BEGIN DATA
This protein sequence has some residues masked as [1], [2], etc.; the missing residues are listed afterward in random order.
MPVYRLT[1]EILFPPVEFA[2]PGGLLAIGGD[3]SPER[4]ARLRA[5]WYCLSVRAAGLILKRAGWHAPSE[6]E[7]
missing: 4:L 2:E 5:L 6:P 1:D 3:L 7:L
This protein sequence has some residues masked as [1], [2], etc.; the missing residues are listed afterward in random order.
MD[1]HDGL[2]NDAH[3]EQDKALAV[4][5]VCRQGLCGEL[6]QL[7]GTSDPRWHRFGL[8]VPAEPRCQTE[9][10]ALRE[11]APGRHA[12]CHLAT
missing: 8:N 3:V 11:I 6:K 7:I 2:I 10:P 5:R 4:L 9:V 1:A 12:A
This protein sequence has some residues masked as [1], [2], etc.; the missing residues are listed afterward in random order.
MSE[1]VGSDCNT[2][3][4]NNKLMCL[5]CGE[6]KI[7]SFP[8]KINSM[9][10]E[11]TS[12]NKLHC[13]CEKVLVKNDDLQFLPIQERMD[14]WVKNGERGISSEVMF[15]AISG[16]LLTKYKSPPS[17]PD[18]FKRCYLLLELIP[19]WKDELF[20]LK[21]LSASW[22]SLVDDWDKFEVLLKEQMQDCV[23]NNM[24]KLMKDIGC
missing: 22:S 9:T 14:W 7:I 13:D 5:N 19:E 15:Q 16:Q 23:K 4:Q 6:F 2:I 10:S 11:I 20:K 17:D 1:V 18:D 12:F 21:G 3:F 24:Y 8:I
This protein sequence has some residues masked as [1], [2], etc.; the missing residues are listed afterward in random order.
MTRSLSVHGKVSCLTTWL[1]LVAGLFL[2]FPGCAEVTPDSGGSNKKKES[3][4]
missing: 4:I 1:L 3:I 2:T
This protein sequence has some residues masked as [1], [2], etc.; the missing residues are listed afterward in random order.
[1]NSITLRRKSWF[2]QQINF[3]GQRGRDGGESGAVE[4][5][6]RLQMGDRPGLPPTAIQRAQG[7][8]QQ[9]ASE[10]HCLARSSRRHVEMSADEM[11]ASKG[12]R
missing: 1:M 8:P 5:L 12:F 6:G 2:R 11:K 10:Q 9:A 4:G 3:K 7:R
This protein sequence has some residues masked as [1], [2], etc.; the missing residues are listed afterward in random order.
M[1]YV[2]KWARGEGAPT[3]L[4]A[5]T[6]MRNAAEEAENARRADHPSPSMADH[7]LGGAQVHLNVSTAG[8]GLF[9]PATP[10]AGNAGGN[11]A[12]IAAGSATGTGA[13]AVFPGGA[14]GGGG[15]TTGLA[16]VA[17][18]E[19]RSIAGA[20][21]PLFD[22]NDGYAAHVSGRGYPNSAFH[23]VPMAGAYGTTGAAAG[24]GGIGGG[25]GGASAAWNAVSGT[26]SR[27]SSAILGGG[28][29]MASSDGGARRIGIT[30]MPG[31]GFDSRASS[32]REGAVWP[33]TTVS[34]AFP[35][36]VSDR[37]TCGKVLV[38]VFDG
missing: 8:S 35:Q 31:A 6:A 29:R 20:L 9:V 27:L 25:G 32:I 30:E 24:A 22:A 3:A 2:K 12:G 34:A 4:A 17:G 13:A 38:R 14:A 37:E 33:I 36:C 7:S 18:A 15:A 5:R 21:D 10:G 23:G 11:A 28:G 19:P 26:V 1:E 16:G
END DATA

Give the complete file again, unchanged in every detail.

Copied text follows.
This protein sequence has some residues masked as [1], [2], etc.; the missing residues are listed afterward in random order.
MPVYRLT[1]EILFPPVEFA[2]PGGLLAIGGD[3]SPER[4]ARLRA[5]WYCLSVRAAGLILKRAGWHAPSE[6]E[7]
missing: 4:L 2:E 5:L 6:P 1:D 3:L 7:L
This protein sequence has some residues masked as [1], [2], etc.; the missing residues are listed afterward in random order.
MD[1]HDGL[2]NDAH[3]EQDKALAV[4][5]VCRQGLCGEL[6]QL[7]GTSDPRWHRFGL[8]VPAEPRCQTE[9][10]ALRE[11]APGRHA[12]CHLAT
missing: 8:N 3:V 11:I 6:K 7:I 2:I 10:P 5:R 4:L 9:V 1:A 12:A
This protein sequence has some residues masked as [1], [2], etc.; the missing residues are listed afterward in random order.
MSE[1]VGSDCNT[2][3][4]NNKLMCL[5]CGE[6]KI[7]SFP[8]KINSM[9][10]E[11]TS[12]NKLHC[13]CEKVLVKNDDLQFLPIQERMD[14]WVKNGERGISSEVMF[15]AISG[16]LLTKYKSPPS[17]PD[18]FKRCYLLLELIP[19]WKDELF[20]LK[21]LSASW[22]SLVDDWDKFEVLLKEQMQDCV[23]NNM[24]KLMKDIGC
missing: 22:S 9:T 14:W 7:I 13:D 5:N 19:E 15:Q 16:Q 23:K 4:Q 6:F 2:I 10:S 11:I 20:K 17:D 1:V 18:D 12:F 21:G 3:F 24:Y 8:I
This protein sequence has some residues masked as [1], [2], etc.; the missing residues are listed afterward in random order.
MTRSLSVHGKVSCLTTWL[1]LVAGLFL[2]FPGCAEVTPDSGGSNKKKES[3][4]
missing: 4:I 1:L 3:I 2:T
This protein sequence has some residues masked as [1], [2], etc.; the missing residues are listed afterward in random order.
[1]NSITLRRKSWF[2]QQINF[3]GQRGRDGGESGAVE[4][5][6]RLQMGDRPGLPPTAIQRAQG[7][8]QQ[9]ASE[10]HCLARSSRRHVEMSADEM[11]ASKG[12]R
missing: 1:M 8:P 5:L 12:F 6:G 2:R 11:K 10:Q 9:A 4:G 3:K 7:R
This protein sequence has some residues masked as [1], [2], etc.; the missing residues are listed afterward in random order.
M[1]YV[2]KWARGEGAPT[3]L[4]A[5]T[6]MRNAAEEAENARRADHPSPSMADH[7]LGGAQVHLNVSTAG[8]GLF[9]PATP[10]AGNAGGN[11]A[12]IAAGSATGTGA[13]AVFPGGA[14]GGGG[15]TTGLA[16]VA[17][18]E[19]RSIAGA[20][21]PLFD[22]NDGYAAHVSGRGYPNSAFH[23]VPMAGAYGTTGAAAG[24]GGIGGG[25]GGASAAWNAVSGT[26]SR[27]SSAILGGG[28][29]MASSDGGARRIGIT[30]MPG[31]GFDSRASS[32]REGAVWP[33]TTVS[34]AFP[35][36]VSDR[37]TCGKVLV[38]VFDG
missing: 8:S 35:Q 31:A 6:A 29:R 20:L 9:V 27:L 25:G 32:I 30:E 24:A 22:A 3:A 2:K 12:G 34:A 4:A 17:G 13:A 38:R 14:A 37:E 33:I 36:C 7:S 18:A 15:A 5:R 21:D 10:G 23:G 11:A 28:G 19:P 26:V 1:E 16:G